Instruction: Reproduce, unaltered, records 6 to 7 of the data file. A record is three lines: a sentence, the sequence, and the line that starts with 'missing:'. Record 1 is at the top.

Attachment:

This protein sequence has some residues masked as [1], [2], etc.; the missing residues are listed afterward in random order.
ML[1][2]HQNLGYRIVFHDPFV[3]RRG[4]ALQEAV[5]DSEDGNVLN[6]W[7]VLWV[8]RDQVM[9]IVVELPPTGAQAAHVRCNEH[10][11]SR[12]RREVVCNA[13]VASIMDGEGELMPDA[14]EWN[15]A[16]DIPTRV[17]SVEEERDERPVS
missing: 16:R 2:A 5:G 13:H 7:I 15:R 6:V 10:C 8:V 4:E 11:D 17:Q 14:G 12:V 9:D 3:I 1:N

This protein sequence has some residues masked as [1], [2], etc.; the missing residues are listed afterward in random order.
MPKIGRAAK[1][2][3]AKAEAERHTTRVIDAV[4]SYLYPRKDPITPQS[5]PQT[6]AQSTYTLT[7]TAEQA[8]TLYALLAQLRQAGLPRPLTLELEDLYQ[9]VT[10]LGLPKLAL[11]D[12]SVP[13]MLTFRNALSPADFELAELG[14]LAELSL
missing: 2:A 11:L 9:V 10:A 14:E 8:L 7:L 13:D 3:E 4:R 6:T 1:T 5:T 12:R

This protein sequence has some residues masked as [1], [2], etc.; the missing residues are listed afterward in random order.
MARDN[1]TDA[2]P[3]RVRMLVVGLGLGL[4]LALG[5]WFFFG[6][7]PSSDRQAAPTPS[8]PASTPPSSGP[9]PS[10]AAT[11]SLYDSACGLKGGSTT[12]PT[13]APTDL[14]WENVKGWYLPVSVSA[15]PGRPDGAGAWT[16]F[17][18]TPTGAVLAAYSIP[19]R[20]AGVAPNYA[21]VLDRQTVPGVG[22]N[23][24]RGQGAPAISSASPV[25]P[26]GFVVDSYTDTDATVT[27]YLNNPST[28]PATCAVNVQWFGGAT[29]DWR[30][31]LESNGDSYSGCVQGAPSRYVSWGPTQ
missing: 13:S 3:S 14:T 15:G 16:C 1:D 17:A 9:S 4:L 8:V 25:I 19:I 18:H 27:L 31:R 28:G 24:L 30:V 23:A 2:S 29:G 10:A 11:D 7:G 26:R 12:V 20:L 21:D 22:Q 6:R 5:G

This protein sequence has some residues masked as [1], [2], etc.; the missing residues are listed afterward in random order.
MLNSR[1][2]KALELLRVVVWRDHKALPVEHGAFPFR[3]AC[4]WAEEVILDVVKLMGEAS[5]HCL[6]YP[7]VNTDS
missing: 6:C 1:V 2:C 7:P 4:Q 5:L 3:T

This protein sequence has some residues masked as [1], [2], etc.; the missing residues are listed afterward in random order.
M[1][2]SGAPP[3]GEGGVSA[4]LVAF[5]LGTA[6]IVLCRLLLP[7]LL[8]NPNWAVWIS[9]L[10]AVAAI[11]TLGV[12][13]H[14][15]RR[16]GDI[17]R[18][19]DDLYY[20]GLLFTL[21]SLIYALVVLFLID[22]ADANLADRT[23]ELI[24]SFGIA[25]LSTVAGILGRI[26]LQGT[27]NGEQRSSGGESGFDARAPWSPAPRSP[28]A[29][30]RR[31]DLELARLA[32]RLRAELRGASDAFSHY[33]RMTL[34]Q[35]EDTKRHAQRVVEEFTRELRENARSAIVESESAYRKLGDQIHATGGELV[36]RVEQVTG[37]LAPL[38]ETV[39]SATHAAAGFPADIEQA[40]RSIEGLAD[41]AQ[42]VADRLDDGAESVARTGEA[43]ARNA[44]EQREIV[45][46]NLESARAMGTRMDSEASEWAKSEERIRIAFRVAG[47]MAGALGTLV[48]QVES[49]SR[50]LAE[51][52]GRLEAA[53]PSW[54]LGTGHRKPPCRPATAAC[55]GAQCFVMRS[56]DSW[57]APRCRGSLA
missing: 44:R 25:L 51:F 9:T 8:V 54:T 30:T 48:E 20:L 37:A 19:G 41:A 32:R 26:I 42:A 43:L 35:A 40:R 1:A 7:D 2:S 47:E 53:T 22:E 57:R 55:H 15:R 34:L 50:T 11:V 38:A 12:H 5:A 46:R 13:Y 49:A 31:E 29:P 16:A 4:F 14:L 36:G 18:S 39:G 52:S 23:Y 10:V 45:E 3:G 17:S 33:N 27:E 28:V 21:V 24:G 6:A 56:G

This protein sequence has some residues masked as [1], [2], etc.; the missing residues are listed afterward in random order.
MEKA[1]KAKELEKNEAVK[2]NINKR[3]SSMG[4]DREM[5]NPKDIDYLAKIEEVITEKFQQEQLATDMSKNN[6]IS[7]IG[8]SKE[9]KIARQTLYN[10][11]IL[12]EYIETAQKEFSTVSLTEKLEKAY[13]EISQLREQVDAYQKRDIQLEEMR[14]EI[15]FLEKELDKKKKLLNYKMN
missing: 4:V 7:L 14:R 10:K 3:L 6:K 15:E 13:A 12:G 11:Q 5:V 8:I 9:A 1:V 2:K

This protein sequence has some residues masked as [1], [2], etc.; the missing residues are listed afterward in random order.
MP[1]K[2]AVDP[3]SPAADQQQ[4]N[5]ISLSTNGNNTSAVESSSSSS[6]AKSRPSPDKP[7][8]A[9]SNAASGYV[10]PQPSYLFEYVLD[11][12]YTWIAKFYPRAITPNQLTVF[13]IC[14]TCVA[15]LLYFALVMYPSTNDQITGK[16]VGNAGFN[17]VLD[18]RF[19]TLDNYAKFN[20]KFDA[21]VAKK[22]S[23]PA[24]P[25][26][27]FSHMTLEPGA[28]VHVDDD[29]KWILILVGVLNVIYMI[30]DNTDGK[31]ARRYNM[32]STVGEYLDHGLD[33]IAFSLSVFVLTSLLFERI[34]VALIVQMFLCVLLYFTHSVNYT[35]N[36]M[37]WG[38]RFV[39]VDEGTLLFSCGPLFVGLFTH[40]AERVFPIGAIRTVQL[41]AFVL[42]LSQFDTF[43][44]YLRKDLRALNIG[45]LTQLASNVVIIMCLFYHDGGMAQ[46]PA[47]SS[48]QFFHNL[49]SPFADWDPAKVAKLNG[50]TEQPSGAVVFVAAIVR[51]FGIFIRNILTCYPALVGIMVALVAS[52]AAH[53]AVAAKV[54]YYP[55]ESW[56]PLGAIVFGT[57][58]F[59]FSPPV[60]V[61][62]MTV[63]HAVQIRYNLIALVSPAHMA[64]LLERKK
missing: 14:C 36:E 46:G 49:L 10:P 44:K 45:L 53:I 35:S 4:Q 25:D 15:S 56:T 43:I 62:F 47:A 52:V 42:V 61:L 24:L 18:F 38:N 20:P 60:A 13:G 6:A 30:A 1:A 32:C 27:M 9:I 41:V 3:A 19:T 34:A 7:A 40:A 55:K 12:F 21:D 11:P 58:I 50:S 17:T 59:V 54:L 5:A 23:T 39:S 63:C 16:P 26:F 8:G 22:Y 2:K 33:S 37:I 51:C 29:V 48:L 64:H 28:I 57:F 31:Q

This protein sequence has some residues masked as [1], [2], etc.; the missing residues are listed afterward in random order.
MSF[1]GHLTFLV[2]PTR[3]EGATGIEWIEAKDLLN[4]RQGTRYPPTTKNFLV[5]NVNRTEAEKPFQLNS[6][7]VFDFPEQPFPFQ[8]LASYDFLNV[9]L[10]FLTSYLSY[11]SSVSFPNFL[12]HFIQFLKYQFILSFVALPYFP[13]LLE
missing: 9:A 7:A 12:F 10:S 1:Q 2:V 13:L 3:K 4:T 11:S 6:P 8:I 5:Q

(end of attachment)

This protein sequence has some residues masked as [1], [2], etc.; the missing residues are listed afterward in random order.
MEKA[1]KAKELEKNEAVK[2]NINKR[3]SSMG[4]DREM[5]NPKDIDYLAKIEEVITEKFQQEQLATDMSKNN[6]IS[7]IG[8]SKE[9]KIARQTLYN[10][11]IL[12]EYIETAQKEFSTVSLTEKLEKAY[13]EISQLREQVDAYQKRDIQLEEMR[14]EI[15]FLEKELDKKKKLLNYKMN
missing: 4:V 7:L 14:R 10:K 3:L 6:K 15:E 13:A 12:G 11:Q 5:V 8:I 9:A 1:V 2:K

This protein sequence has some residues masked as [1], [2], etc.; the missing residues are listed afterward in random order.
MP[1]K[2]AVDP[3]SPAADQQQ[4]N[5]ISLSTNGNNTSAVESSSSSS[6]AKSRPSPDKP[7][8]A[9]SNAASGYV[10]PQPSYLFEYVLD[11][12]YTWIAKFYPRAITPNQLTVF[13]IC[14]TCVA[15]LLYFALVMYPSTNDQITGK[16]VGNAGFN[17]VLD[18]RF[19]TLDNYAKFN[20]KFDA[21]VAKK[22]S[23]PA[24]P[25][26][27]FSHMTLEPGA[28]VHVDDD[29]KWILILVGVLNVIYMI[30]DNTDGK[31]ARRYNM[32]STVGEYLDHGLD[33]IAFSLSVFVLTSLLFERI[34]VALIVQMFLCVLLYFTHSVNYT[35]N[36]M[37]WG[38]RFV[39]VDEGTLLFSCGPLFVGLFTH[40]AERVFPIGAIRTVQL[41]AFVL[42]LSQFDTF[43][44]YLRKDLRALNIG[45]LTQLASNVVIIMCLFYHDGGMAQ[46]PA[47]SS[48]QFFHNL[49]SPFADWDPAKVAKLNG[50]TEQPSGAVVFVAAIVR[51]FGIFIRNILTCYPALVGIMVALVAS[52]AAH[53]AVAAKV[54]YYP[55]ESW[56]PLGAIVFGT[57][58]F[59]FSPPV[60]V[61][62]MTV[63]HAVQIRYNLIALVSPAHMA[64]LLERKK
missing: 14:C 36:E 46:G 49:L 10:P 44:K 45:L 53:I 35:S 4:Q 25:D 15:S 56:T 43:I 62:F 47:A 52:V 42:V 61:L 24:L 18:F 38:N 20:P 60:A 13:G 6:A 30:A 1:A 32:C 27:M 9:I 41:V 3:A 19:T 34:A 7:A 40:A 55:K 12:F 21:D 11:P 58:I 50:S 17:T 59:V 54:L 5:A 23:T 39:S 63:C 16:P 26:F 8:G 22:Y 2:K 33:S 37:I 51:C 29:V 48:L 64:H 28:I 57:F 31:Q